Even in the depths of winter, frozen desserts are popular and almost everyone likes them. According to Technomic’s 2011 Market Intelligence Report: Ice Cream, almost half of consumers say they eat vanilla ice cream (47 percent) at least once a month, and 46 percent say they have chocolate. Why, then, according to the market research company, are sales of frozen desserts not doing too well?
Full-service restaurants need to branch out beyond ice cream, says Mary Chapman, director of product innovation at Technomic. “But it would have to be something a consumer couldn’t necessarily make on their own, or wouldn’t want to take the time to make on their own,” she says.
It should also have a unique flavor profile and be a dessert that has multiple ingredients or multiple preparation steps, she says.
So bowls of three scoops of ice cream are out. For restaurants not keen on frozen desserts, a scoop of ice cream, yogurt, or gelato can all be a small extra to make other desserts a little more special (and boost check averages).
There’s also the option of mini frozen desserts. About two out of five consumers say that they strongly prefer the option of ordering mini desserts or reduced-price, half-portion desserts at restaurants, according to Technomic’s Dessert Consumer Trend Report. This, Technomic says, likely relates to health considerations, but tiny options also offer another choice for consumers who may be too full to eat a full-sized dessert but are still interested in something sweet after their meals.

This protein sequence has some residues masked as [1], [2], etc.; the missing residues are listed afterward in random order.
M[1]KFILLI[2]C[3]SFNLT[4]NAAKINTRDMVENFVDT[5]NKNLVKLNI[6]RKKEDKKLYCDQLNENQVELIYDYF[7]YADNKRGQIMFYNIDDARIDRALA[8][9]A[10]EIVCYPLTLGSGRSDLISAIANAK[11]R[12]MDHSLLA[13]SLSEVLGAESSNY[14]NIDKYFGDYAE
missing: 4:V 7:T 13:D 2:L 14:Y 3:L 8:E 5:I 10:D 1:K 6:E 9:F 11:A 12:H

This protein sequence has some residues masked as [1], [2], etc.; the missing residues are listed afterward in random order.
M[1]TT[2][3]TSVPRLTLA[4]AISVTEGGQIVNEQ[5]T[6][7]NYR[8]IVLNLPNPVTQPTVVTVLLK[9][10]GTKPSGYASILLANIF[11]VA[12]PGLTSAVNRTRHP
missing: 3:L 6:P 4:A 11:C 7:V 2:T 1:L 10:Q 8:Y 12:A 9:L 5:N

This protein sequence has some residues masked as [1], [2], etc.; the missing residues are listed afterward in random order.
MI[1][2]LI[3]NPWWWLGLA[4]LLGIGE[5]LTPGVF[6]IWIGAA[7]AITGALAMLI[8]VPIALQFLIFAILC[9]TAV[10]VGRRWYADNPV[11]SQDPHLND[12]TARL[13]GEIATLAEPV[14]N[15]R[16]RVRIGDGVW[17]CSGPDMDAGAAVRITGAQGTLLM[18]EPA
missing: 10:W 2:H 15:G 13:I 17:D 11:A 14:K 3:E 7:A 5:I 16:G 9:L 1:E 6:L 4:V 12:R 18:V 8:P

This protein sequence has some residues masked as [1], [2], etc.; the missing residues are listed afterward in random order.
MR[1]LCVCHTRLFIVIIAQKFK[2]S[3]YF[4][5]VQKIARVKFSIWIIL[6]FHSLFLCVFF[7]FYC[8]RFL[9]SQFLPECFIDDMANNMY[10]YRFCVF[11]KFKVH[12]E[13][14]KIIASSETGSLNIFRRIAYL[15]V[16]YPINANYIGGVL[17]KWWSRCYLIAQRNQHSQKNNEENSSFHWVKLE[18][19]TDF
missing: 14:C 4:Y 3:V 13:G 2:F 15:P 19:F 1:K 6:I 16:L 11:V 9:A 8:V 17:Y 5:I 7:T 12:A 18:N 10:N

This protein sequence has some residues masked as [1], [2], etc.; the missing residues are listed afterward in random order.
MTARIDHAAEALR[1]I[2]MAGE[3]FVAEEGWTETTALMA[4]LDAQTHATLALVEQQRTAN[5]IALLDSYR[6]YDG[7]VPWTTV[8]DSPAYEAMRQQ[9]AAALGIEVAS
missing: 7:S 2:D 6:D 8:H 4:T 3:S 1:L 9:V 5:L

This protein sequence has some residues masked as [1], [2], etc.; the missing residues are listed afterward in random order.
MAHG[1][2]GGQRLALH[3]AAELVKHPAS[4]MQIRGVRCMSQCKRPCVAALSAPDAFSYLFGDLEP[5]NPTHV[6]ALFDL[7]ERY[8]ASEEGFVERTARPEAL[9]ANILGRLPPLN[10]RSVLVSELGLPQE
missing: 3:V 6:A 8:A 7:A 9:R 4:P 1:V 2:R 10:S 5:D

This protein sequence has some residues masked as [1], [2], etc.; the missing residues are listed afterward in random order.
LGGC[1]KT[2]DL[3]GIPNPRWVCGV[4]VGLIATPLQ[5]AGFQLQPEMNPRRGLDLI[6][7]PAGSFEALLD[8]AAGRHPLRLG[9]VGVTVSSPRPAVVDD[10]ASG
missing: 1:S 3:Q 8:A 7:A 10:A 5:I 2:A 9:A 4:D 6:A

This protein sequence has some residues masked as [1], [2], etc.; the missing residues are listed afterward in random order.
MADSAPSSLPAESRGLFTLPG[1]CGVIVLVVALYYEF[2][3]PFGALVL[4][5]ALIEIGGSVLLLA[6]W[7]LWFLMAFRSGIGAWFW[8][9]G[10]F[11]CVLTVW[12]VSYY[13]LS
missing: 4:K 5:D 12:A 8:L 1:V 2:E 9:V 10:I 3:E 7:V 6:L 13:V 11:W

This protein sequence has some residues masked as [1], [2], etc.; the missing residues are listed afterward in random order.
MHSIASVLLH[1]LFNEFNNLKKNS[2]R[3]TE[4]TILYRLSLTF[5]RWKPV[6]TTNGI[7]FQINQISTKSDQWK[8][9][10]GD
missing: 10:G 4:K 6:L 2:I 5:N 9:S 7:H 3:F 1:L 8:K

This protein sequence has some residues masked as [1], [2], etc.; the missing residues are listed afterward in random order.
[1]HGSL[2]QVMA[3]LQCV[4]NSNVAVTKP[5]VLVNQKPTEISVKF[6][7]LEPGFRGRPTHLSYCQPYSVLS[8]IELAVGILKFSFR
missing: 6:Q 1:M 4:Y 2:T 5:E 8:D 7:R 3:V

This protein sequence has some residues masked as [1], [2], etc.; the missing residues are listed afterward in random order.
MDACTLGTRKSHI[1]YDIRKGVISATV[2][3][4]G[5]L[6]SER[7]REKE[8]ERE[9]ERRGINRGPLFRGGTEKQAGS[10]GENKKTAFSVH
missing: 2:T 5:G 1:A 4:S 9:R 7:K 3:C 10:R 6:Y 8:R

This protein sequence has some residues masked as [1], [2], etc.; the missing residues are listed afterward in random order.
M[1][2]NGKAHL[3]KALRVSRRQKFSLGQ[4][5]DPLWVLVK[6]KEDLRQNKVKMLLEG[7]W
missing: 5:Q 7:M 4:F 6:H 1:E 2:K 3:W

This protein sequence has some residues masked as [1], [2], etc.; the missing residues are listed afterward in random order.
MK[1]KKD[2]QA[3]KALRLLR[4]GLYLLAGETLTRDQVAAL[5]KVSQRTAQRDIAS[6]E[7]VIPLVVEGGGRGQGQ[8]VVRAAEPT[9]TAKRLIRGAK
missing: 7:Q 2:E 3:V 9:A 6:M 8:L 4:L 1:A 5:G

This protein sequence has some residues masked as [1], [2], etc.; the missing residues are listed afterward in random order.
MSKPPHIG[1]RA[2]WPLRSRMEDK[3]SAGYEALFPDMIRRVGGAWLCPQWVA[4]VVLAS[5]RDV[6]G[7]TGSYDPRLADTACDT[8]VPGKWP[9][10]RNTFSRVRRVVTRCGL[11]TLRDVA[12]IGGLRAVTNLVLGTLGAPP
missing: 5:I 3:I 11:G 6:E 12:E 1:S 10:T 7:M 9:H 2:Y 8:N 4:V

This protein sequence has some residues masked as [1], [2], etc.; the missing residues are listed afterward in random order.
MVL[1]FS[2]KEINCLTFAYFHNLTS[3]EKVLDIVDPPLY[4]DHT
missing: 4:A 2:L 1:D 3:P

As for who’s eating frozen desserts, “there’s not a demographic out there that doesn’t like ice cream,” Chapman says. Frozen desserts are most popular with the 25- to 34-year-old crowd, and Asian and Hispanic consumers enjoy eating more frozen desserts than Caucasian and African American consumers.
And don’t forget the kids: Technomic’s Kids and Moms Consumer Trend Report asked children aged 6-12 to create their ideal meal. When it came to dessert, fully 68 percent chose ice cream in some form, including in a sundae or cake. Operators can make kids’ desserts a little more special with mix-ins like M&Ms or Oreos, Chapman says, and these could be added to ice cream, frozen yogurt, or gelato.
Frozen desserts sell well in the fall, according to Technomic, but this could be because of the seasonal flavors, Chapman says, with pumpkin and apple being popular as holidays approach. Chapman suggests launching any new frozen desserts with a seasonal theme—for the holidays or a strawberry dessert in June, for example.